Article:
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TIMMS, Rebecca Hunt (1803-66)
Born in Leicester on 8th December 1803, Rebecca was the daughter of James and Elizabeth. The family belonged to the Church of England and she was baptised on 17th December 1803 at St Mary De Castro, Leicester. She attended a Church Sunday school, but apparently had little secular education. Rebecca was converted and joined the PMs, becoming a local preacher in 1826 and then a travelling preacher in 1829. She was pledged by the Loughborough circuit in 1829. On 23rd June 1834 she married John Pratt, a carpet manufacturer, of Barnard Castle and they had at least four children. John died of Asiatic cholera (2nd September 1849), as did two of their daughters. Circa 1863 Rebecca married William Brining (1792-1867), a travelling preacher and continued to preach occasionally. She caught a cold on 1st January 1866, developed inflammation of the lungs, and died on 15th January 1866 at St. Helen’s, Auckland. PM itinerant, Jonathan Tims (1800-1878) was her brother.
1834 Hull (half) Pocklington (half)
1830 Hull (4 years)
PM Mag. (1866) pp. 426-428
TINSLEY, Ann (c1808/11-c1882+) [Mrs Longmire(s)],[Mrs Lonsdale],[Mrs Harland]
Born in Balderton, Nottinghamshire in 1808/11, Ann was the daughter of William Tinsley, a labourer. She became a travelling preacher in 1818 and in 1829 went to the Weardale Mission (Hull circuit) where she met and married John Longmire of Allendale, at St Cuthbert Parish Church, Allendale Town (26th August 1831). He was 10 years her senior. He died on 24th February 1832 and their son, John, was born on 21st July 1832. Records in Lincoln RO (June 1837) list an Ann Longmires (sic) on the Scotter station and the Gainsborough Circuit. As Ann’s name does not appear on the Stations after her marriage to John Longmire(s) it must be assumed that, although the circuits regarded her as a travelling preacher, the Connexion designated her a ‘hired local preacher’. On 15th August 1844, Ann (now aged 36) married William Lonsdale (1807-1863), a PM itinerant, in All Saints Parish Church, Gainsborough after the death of his first wife (5 October 1841). Her son, John Longmire (aged 12), went to live with a PM family in Fulbeck. The Lonsdales had a son, Walton, (baptised 2nd August 1846). After William Lonsdale’s death (19th May 1863) Ann married (date unknown) yet another PM itinerant, William Harland (1801-1880), after his second wife, Jane, died (12th February 1866). William Harland superannuated in 1872 and died (10th October 1880). The 1881 census states that Mrs Ann Harland, an annuitant, aged 70, was then living in Barton-on-Humber. There is no note of her death, but by now she would be well into her seventies.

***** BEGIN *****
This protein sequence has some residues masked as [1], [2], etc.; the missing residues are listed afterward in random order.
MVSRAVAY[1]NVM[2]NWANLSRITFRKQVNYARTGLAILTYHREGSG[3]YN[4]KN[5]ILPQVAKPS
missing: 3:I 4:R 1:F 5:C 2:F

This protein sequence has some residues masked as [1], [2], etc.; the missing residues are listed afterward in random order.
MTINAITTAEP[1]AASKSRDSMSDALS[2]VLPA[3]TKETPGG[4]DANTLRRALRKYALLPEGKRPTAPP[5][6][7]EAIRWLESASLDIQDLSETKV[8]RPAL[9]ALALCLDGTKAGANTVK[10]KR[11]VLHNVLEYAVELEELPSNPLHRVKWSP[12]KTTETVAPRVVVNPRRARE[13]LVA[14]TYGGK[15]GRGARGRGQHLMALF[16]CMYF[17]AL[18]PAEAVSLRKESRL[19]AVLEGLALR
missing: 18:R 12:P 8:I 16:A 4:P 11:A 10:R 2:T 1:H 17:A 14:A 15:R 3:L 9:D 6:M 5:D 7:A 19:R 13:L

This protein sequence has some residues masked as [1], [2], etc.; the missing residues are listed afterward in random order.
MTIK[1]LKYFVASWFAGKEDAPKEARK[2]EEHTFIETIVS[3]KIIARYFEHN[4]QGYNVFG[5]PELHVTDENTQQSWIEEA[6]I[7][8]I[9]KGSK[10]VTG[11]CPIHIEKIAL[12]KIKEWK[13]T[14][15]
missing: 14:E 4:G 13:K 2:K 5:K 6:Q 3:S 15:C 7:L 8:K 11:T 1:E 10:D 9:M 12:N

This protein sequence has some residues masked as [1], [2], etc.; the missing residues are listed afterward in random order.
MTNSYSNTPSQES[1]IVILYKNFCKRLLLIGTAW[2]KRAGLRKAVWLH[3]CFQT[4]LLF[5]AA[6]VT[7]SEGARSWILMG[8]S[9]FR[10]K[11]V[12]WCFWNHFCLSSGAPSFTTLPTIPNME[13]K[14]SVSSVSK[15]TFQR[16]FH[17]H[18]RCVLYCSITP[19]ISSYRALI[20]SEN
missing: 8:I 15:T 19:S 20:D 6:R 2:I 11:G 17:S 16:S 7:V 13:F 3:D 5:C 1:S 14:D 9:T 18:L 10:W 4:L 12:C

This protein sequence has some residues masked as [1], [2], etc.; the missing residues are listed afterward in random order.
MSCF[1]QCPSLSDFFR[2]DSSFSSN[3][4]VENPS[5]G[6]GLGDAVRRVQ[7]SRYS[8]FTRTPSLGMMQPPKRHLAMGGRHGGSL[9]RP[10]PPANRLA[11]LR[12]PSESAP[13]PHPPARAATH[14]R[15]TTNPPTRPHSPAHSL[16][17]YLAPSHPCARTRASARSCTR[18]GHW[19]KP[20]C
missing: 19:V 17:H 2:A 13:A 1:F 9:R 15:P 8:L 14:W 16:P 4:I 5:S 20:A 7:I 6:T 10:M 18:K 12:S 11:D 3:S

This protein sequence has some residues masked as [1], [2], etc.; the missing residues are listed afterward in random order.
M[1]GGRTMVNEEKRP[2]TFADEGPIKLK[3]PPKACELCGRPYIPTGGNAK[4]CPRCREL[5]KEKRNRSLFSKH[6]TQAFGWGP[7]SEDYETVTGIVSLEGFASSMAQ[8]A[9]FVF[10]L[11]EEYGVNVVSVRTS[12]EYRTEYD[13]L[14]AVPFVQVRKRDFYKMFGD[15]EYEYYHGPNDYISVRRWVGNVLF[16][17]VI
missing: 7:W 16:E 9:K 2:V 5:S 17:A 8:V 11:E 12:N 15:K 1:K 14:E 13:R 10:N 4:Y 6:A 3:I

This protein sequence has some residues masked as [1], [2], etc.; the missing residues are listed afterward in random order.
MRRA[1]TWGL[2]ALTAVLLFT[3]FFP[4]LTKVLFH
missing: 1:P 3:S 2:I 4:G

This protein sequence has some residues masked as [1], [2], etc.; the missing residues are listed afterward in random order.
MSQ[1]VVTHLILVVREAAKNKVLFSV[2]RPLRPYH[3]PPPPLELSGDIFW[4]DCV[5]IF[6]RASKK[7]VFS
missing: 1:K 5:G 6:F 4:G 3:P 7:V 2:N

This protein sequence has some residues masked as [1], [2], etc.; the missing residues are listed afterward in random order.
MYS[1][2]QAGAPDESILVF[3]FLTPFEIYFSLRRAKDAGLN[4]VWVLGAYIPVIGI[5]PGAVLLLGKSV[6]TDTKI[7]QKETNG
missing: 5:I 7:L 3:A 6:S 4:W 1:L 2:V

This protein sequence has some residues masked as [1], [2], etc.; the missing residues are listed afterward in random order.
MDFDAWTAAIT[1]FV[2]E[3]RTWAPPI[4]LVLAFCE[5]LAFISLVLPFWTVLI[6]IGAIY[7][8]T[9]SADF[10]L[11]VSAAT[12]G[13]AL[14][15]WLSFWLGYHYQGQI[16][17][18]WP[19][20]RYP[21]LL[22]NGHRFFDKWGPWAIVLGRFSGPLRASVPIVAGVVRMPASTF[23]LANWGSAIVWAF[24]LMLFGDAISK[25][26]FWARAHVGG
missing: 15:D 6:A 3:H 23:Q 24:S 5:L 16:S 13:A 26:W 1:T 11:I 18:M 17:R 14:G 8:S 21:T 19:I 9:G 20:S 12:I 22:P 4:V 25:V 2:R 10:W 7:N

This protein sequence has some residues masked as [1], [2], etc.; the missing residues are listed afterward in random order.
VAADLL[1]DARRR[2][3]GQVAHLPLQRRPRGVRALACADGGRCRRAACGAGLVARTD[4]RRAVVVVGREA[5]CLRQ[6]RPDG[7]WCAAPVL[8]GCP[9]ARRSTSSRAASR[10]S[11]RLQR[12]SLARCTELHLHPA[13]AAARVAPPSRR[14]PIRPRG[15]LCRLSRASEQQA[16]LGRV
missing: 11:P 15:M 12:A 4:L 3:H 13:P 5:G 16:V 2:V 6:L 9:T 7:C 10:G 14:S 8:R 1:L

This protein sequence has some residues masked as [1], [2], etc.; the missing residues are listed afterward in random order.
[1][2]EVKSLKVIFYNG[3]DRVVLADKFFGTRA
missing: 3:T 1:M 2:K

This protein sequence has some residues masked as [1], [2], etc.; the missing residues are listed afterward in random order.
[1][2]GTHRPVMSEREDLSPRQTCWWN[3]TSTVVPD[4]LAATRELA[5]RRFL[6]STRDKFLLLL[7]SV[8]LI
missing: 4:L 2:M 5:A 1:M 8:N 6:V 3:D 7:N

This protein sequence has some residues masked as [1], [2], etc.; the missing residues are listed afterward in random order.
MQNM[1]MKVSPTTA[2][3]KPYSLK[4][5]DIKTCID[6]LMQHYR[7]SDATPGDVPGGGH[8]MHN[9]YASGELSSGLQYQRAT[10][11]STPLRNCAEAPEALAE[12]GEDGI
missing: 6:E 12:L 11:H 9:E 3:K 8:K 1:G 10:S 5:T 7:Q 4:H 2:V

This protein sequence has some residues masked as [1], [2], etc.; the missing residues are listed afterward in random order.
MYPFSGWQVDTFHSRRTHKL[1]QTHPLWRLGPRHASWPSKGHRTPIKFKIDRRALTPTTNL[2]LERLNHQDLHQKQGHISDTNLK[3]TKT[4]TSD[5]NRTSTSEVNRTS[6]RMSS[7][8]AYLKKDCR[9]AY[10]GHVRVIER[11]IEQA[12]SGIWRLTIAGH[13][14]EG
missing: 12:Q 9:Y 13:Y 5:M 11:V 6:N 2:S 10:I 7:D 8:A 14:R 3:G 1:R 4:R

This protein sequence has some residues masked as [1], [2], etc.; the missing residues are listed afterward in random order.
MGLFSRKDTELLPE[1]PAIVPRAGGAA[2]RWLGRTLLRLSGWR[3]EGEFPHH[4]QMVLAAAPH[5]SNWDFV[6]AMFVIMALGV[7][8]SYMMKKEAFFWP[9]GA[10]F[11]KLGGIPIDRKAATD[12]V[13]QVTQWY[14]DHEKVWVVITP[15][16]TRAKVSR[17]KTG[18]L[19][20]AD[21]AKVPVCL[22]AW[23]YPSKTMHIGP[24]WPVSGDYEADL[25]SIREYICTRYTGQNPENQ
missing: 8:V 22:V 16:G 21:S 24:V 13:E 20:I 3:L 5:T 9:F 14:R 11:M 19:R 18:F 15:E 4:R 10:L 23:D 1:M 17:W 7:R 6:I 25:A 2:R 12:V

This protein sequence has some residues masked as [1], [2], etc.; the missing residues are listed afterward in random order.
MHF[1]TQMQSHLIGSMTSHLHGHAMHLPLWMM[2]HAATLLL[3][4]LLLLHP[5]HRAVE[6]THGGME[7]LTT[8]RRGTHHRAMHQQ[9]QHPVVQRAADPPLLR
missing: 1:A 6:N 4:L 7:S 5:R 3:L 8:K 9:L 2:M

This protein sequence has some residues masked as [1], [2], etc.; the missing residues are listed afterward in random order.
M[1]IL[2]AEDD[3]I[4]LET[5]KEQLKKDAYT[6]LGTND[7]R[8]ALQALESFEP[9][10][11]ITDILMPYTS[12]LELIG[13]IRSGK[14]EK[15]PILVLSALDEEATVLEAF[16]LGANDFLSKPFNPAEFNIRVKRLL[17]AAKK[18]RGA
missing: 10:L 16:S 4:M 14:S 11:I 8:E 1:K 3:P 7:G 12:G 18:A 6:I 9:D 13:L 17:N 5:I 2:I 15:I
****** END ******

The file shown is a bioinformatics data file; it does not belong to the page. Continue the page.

1828 Grimsby (half) Lincoln (half)
1830 Hull (2 years)
1829 Hull (half) Lincoln (half)
Nothing further is known of her.
1831 Malton (half) Louth (half)
1834 Pocklington (half) Hull (half)
WATKINS, Ruth (1803-18?)
Ruth worked as a travelling preacher, being taken out by the Tunstall Circuit in 1825, before she was appointed as a missionary to America (1829). She sailed for New York with William Summersides, his wife and two children, William Knowles and Thomas Morris and their wives on 19 June 1829, arriving on Friday 31 July. She sent back reports of her experiences and impressions of America. She suffered from ill health and became disillusioned because of lack support from the PM Society at home. Ruth is reported to have married an Episcopal minister, but she never mentions it. Nathaniel Watkins (1829-32), who also went to America and Canada, was her brother. His wife (first name and maiden name unknown) was a preacher.
Anne was a WM preacher from Devonshire who emigrated to America. She joined the PMs there and was taken out as a travelling preacher, where she alternated with Ruth Watkins in Philadelphia. Acornley refers to an ‘Edward Wearing’ and says he returned to England where he was a successful itinerant and then local preacher, who often talked of his time in America. There is no Edward Wearing on the Stations, only Anne Wearing. If there was an Edward working in England he could have been a hired local preacher or Anne could have returned and been similarly employed. On the other hand there is an ‘E. Waring’ on the Stations, but there is no record of his ever being stationed in America.
1830 New York, USA
WELCH (WELCSH), Sarah
Sarah came from Bronington-in-Flint and was the daughter of Edward Welch. When she left the itinerancy she reverted to local preacher status.